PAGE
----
Junior’s partner in the comic is a diminutive space-hippo of sorts that’s bound to be a fan favorite. “My first take on the character was a droid, and Sean shot that down pretty immediately," Kmeto says. "It’s just been played out. So I was thinking maybe an alien, and my wife and I have a pitbull/Shar Pei mix. As a puppy, they look a lot like baby hippos. So I figured what the hell? He’s an alien named Walter that looks like a mini-hippo. What’s not to like?”

While Junior’s premiere issue won’t be coming out until mid-September, Kmeto and Callahan will be on hand at MutinyCon II with promotional ashcan copies, and to meet the four-color faithful here in Denver. “It’s all about the comic book being a comic book,” says Callahan. “So many people in the industry today want to make a comic so they can make a TV show. We just want to make a good comic book.”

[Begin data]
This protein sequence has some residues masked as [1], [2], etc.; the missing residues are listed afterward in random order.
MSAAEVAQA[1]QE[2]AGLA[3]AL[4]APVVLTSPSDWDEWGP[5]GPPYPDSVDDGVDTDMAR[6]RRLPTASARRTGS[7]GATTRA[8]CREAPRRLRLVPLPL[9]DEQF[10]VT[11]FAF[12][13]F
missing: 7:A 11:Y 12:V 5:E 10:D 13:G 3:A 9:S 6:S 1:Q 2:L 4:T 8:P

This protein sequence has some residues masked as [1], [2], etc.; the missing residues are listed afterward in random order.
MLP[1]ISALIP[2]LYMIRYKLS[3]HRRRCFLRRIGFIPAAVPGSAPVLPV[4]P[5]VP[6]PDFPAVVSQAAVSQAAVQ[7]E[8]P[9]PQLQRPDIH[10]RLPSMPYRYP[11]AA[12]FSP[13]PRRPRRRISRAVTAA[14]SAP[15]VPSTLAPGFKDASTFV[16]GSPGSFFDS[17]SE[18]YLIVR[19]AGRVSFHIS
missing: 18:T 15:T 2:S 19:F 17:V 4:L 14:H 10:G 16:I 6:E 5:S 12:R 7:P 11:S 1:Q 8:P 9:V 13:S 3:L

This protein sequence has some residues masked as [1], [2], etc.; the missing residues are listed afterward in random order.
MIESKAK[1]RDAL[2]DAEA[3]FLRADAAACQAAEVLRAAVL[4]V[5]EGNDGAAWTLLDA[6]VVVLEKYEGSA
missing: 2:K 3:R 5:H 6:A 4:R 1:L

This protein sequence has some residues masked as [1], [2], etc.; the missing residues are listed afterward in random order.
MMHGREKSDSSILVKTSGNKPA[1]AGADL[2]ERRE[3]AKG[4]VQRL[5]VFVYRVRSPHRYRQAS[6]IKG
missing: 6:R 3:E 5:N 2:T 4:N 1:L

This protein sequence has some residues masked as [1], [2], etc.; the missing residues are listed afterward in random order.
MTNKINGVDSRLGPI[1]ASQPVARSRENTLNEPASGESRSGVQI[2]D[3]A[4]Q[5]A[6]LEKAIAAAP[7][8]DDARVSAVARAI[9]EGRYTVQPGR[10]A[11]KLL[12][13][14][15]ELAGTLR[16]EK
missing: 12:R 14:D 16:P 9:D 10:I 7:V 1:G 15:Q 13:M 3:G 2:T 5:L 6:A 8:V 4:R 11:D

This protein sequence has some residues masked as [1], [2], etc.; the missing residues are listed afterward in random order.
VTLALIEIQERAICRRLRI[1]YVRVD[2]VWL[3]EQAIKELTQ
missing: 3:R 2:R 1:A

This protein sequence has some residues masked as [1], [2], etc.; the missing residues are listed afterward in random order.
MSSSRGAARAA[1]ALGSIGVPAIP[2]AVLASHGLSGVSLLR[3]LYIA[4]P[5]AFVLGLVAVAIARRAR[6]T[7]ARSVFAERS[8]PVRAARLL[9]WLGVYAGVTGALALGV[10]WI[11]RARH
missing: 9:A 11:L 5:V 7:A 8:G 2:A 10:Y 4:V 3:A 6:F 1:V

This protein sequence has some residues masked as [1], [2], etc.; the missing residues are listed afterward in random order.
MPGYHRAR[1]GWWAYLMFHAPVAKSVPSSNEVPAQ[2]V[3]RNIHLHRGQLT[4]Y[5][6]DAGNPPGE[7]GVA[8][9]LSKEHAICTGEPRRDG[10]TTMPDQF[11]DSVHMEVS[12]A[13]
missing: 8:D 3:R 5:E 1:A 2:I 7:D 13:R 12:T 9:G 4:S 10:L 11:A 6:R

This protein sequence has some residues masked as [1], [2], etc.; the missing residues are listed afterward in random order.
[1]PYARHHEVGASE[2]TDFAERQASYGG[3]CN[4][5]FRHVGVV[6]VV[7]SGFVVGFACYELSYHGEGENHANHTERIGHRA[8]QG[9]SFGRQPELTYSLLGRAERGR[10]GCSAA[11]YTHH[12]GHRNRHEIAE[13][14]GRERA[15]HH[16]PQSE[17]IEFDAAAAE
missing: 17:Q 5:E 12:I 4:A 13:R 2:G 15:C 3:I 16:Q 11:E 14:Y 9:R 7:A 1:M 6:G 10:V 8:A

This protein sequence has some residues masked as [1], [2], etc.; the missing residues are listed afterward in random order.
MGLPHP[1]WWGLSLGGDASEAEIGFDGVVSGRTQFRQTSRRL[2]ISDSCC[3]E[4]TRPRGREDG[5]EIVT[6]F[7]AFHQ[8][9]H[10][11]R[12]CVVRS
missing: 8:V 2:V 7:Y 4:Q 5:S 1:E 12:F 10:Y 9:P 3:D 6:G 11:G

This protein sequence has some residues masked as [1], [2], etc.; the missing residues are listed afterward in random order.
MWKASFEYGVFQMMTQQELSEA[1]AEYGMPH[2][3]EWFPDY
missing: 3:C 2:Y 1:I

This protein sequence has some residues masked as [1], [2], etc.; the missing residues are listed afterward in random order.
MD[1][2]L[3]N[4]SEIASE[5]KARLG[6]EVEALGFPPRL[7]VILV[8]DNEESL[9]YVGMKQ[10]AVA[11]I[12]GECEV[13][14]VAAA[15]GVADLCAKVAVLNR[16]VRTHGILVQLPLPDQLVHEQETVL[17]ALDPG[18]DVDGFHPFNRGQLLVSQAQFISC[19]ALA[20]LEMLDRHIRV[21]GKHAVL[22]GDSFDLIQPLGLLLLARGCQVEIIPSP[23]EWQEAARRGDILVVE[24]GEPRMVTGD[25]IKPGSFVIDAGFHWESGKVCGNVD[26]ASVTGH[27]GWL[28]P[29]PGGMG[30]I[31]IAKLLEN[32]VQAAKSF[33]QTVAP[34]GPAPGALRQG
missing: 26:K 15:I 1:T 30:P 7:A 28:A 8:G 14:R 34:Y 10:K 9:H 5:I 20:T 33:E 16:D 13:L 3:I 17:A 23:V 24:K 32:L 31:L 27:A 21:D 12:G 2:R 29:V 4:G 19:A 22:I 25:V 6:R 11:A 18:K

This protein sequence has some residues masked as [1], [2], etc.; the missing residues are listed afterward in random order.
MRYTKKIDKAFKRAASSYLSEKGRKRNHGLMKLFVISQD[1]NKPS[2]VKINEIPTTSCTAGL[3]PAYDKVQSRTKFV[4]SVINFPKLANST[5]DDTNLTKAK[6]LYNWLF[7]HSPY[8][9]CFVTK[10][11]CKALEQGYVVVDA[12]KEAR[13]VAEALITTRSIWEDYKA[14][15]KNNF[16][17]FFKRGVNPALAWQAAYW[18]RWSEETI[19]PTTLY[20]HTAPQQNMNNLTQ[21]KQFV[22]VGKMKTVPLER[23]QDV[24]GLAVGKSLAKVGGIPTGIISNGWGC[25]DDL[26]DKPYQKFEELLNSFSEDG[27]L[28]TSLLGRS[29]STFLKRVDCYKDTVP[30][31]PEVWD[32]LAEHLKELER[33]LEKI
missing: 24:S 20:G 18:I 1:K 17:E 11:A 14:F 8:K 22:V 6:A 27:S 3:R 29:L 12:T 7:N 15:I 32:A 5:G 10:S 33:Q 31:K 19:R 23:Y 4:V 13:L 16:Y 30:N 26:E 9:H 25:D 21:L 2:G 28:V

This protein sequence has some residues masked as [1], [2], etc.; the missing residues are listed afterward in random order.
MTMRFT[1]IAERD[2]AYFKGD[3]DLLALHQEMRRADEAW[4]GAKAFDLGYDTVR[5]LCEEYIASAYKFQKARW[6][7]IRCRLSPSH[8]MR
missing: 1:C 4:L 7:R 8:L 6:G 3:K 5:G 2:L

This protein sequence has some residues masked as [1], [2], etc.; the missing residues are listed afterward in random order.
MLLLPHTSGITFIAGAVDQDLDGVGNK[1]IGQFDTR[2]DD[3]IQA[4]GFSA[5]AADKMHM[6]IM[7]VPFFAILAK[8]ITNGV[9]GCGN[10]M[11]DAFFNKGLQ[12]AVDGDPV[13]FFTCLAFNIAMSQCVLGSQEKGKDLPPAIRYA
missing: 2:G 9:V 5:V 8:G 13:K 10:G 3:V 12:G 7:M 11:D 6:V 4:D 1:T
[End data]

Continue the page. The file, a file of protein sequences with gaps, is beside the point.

Alex Kmeto and Sean Callahan will be signing ashcan copies of Junior at MutinyCon II, August 27-28, Mutiny Information Cafe, 2 South Broadway.
KEEP WESTWORD FREE... Since we started Westword, it has been defined as the free, independent voice of Denver, and we'd like to keep it that way. With local media under siege, it's more important than ever for us to rally support behind funding our local journalism. You can help by participating in our "I Support" program, allowing us to keep offering readers access to our incisive coverage of local news, food and culture with no paywalls.
Teague Bohlen is a writer, novelist and professor at the University of Colorado Denver. His first novel, The Pull of the Earth, won the Colorado Book Award for Literary Fiction in 2007; his textbook The Snarktastic Guide to College Success came out in 2014. His new collection of flash fiction, Flatland, is available now.
Contact: Teague Bohlen